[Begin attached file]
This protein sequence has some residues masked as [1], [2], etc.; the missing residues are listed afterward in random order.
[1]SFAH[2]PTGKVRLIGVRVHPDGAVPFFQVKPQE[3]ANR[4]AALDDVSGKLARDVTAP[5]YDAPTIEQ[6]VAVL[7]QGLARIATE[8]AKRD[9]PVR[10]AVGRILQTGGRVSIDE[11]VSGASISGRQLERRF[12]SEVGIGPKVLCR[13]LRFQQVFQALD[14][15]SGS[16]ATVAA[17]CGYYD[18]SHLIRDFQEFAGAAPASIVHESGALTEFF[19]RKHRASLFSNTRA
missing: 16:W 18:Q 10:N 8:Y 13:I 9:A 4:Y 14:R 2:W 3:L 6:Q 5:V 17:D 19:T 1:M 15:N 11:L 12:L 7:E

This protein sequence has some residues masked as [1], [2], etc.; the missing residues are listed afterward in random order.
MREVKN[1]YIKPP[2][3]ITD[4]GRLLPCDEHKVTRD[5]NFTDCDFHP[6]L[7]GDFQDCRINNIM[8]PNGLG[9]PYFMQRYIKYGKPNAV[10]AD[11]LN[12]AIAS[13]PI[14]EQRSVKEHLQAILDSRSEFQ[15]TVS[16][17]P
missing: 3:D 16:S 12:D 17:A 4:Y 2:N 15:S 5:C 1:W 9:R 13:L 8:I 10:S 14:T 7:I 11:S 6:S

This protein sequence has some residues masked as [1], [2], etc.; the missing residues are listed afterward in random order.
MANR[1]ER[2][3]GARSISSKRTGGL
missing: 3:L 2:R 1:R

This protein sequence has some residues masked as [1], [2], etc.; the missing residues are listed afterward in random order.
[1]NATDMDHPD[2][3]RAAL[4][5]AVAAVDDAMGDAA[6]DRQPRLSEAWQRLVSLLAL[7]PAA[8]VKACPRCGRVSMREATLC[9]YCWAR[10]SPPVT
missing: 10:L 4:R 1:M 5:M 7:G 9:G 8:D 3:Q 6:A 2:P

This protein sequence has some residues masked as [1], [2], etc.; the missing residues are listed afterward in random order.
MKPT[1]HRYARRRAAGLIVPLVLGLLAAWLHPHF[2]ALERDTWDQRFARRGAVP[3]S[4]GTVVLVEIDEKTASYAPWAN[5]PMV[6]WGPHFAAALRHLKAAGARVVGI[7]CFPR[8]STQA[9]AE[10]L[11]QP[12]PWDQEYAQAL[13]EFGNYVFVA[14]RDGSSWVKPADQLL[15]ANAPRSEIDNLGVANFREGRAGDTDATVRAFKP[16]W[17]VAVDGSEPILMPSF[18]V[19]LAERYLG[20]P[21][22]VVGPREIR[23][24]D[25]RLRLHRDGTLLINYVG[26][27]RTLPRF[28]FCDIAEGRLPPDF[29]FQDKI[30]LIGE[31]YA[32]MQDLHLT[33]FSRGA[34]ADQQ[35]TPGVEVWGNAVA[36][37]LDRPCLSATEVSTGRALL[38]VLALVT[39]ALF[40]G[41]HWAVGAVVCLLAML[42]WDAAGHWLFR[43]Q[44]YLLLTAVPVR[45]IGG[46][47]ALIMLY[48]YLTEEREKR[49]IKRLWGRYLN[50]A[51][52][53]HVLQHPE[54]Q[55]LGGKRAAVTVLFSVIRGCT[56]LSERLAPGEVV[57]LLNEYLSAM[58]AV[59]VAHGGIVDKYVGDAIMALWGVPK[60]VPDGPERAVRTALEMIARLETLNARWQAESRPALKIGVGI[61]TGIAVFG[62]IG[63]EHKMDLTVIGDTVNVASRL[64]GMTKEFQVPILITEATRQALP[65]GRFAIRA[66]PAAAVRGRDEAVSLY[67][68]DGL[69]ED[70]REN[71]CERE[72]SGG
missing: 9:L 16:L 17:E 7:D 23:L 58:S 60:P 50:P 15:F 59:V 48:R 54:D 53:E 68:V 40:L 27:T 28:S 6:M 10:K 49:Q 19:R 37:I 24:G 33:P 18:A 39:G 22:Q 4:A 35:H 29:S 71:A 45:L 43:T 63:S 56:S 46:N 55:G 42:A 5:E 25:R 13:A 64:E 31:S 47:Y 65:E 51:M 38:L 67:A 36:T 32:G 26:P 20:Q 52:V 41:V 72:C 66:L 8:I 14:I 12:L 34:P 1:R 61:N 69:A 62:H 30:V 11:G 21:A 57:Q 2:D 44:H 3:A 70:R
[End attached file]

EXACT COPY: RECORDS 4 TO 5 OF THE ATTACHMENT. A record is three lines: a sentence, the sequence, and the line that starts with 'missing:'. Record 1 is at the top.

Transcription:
This protein sequence has some residues masked as [1], [2], etc.; the missing residues are listed afterward in random order.
[1]NATDMDHPD[2][3]RAAL[4][5]AVAAVDDAMGDAA[6]DRQPRLSEAWQRLVSLLAL[7]PAA[8]VKACPRCGRVSMREATLC[9]YCWAR[10]SPPVT
missing: 10:L 4:R 1:M 5:M 7:G 9:G 8:D 3:Q 6:A 2:P

This protein sequence has some residues masked as [1], [2], etc.; the missing residues are listed afterward in random order.
MKPT[1]HRYARRRAAGLIVPLVLGLLAAWLHPHF[2]ALERDTWDQRFARRGAVP[3]S[4]GTVVLVEIDEKTASYAPWAN[5]PMV[6]WGPHFAAALRHLKAAGARVVGI[7]CFPR[8]STQA[9]AE[10]L[11]QP[12]PWDQEYAQAL[13]EFGNYVFVA[14]RDGSSWVKPADQLL[15]ANAPRSEIDNLGVANFREGRAGDTDATVRAFKP[16]W[17]VAVDGSEPILMPSF[18]V[19]LAERYLG[20]P[21][22]VVGPREIR[23][24]D[25]RLRLHRDGTLLINYVG[26][27]RTLPRF[28]FCDIAEGRLPPDF[29]FQDKI[30]LIGE[31]YA[32]MQDLHLT[33]FSRGA[34]ADQQ[35]TPGVEVWGNAVA[36][37]LDRPCLSATEVSTGRALL[38]VLALVT[39]ALF[40]G[41]HWAVGAVVCLLAML[42]WDAAGHWLFR[43]Q[44]YLLLTAVPVR[45]IGG[46][47]ALIMLY[48]YLTEEREKR[49]IKRLWGRYLN[50]A[51][52][53]HVLQHPE[54]Q[55]LGGKRAAVTVLFSVIRGCT[56]LSERLAPGEVV[57]LLNEYLSAM[58]AV[59]VAHGGIVDKYVGDAIMALWGVPK[60]VPDGPERAVRTALEMIARLETLNARWQAESRPALKIGVGI[61]TGIAVFG[62]IG[63]EHKMDLTVIGDTVNVASRL[64]GMTKEFQVPILITEATRQALP[65]GRFAIRA[66]PAAAVRGRDEAVSLY[67][68]DGL[69]ED[70]REN[71]CERE[72]SGG
missing: 9:L 16:L 17:E 7:D 23:L 58:S 60:P 50:P 15:F 59:V 48:R 54:D 53:E 68:V 40:L 27:T 28:S 6:M 10:K 49:Q 19:R 37:I 24:G 33:P 18:A 39:G 22:Q 4:A 35:H 29:S 71:A 45:L 43:T 63:S 56:S 46:N 55:G 42:A 5:E 25:R 13:A 64:E 31:S 47:Y 65:E 51:M 38:L 67:A 36:T 32:G 26:P 20:Q 52:V 41:V 72:C 66:L 8:I 14:I 12:L 34:P 1:R 61:N 69:A 62:H 30:V 11:G 21:A 57:Q 2:D 44:H 3:A 70:R